Controlled Fluidics has defined The 4 Clarity Grades to aid this design effort.
Standard machined plastic finish and appropriate for non-visual applications.
Allows for activities like visual fluid flow and bubble detection. This is the most cost-efficient method with limited quantitative measurements for quality.
This finish is appropriate for imaging through the manifold or plastic part for detection sensors. This clarity is specified in a localized area and typically not used for entire parts.
This finish is a true optical finish specified in both surface finish and surface form. This level is appropriate for lenses but usually not used in manifold applications.
Best Plastic Materials for Polishing
Our plastic polishing process can transform some common plastics materials into extremely optically clear building blocks for projects needing the utmost transparency. When selecting materials for projects that will require polishing, use the list below to narrow your options. Any of these materials will be excellent options for polishing projects.
Click on the titles to read more about each material.
Known for clarity and toughness, polycarbonate is an extremely popular material used in medical equipment and countless other applications.
ULTEM is ideal for diagnostics, medical devices, transportation, electronics, and other applications that need these properties.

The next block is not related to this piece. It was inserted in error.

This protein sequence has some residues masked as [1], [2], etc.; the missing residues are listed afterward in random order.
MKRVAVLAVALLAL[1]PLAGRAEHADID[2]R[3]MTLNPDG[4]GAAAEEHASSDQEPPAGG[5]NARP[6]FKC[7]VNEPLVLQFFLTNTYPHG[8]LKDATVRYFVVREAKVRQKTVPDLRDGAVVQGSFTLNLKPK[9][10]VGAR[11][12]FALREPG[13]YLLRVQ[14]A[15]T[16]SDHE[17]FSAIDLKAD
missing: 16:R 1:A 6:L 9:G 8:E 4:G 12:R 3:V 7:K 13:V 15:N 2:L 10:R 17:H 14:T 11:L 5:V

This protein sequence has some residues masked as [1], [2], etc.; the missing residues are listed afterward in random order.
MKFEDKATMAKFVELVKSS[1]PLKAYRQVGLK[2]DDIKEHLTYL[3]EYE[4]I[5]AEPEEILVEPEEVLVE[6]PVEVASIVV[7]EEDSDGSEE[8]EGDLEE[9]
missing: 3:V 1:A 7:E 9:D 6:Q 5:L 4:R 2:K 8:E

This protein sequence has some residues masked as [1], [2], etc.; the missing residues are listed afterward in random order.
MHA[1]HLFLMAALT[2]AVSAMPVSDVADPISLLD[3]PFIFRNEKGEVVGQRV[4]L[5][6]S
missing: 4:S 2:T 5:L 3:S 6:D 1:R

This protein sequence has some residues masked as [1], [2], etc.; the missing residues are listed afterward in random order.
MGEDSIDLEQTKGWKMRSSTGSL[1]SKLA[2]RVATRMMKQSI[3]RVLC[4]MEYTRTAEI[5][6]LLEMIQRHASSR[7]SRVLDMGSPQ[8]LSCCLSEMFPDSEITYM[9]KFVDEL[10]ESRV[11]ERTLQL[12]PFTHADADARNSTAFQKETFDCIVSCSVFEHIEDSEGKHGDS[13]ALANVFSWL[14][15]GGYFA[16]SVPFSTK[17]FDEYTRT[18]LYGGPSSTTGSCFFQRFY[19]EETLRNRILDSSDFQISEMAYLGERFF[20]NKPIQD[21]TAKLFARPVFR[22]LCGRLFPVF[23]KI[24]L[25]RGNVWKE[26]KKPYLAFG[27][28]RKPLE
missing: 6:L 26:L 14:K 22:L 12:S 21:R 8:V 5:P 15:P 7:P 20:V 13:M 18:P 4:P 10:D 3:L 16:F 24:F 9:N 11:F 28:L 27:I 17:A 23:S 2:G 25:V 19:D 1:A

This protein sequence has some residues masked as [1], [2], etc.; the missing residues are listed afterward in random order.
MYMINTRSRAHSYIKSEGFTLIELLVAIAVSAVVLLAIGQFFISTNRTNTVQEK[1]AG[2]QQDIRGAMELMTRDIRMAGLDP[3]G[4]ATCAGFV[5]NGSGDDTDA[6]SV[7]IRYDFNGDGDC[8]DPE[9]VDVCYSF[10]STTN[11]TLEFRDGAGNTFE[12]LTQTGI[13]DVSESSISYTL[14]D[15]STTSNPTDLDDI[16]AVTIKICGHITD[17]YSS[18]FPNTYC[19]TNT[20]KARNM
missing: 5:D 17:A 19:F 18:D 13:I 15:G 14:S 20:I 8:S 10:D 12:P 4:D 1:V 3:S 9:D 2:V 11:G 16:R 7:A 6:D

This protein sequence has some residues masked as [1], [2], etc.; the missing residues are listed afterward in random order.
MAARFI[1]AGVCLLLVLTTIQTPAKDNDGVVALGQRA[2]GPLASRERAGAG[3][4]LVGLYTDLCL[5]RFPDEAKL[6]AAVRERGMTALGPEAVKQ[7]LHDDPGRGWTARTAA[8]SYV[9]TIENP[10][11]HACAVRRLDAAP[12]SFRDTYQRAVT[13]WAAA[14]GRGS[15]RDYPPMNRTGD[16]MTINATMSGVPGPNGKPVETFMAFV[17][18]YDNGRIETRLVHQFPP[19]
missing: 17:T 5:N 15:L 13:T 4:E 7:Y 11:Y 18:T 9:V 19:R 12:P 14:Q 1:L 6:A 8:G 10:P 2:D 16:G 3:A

Polysulfone is a stable plastic that resists creep, steam, and chemicals. It's a popular material for plastic parts in the aerospace, automotive, medical, and life sciences industries.
Popular for medical devices, electronic assembles, and research components, Radel is impact-resistant, hydrolysis-resistant, thermal-resistant, and combustion-resistant. It can also handle unlimited steam sterilizations.
Radel A/PES is an amorphous thermoplastic. It boasts a high resistance to heat, combustion, and chemicals. This lightweight, dimensionally stable material is popular for pumps, valves, medical devices, and other applications.
Polishing is not the only way that a manifold or component becomes complete. For other materials that cannot be polished, there are other methods to use.
Quick Note About Allowable Debris
Something we must mention about polished components is the potential cosmetic blemishes post production. This can cause some concerns about debris in the material and any loss of function when it comes to components, especially those made from acrylic.
According to the ASTM standard D4802-16, there is an allowable level of particulate debris in acrylic sheets. This standard states that any amount of particles under 0.8 mm (0.031 in) is acceptable provided they do not affect the serviceability of the sheet. Particles between 3.2 mm (0.125 in) and 0.8 mm are allowed given no more than one particle of this size is found in 0.4 m2 (4.3 ft2) of the sheet. We only purchase acrylic sheets that conform to this standard. We also hold our products to this standard, including parts in other clear materials.
While visible debris can seem inconvenient, it usually does not have an impact on functionality including those directly above a channel. For those applications requiring debris free material, please define the requirements during the quoting process. It is possible to cull material based on contamination levels with an additional cost.
Did you find this useful?
Then sign up for our email group! We send out monthly communications with content like this and more. Don't miss out!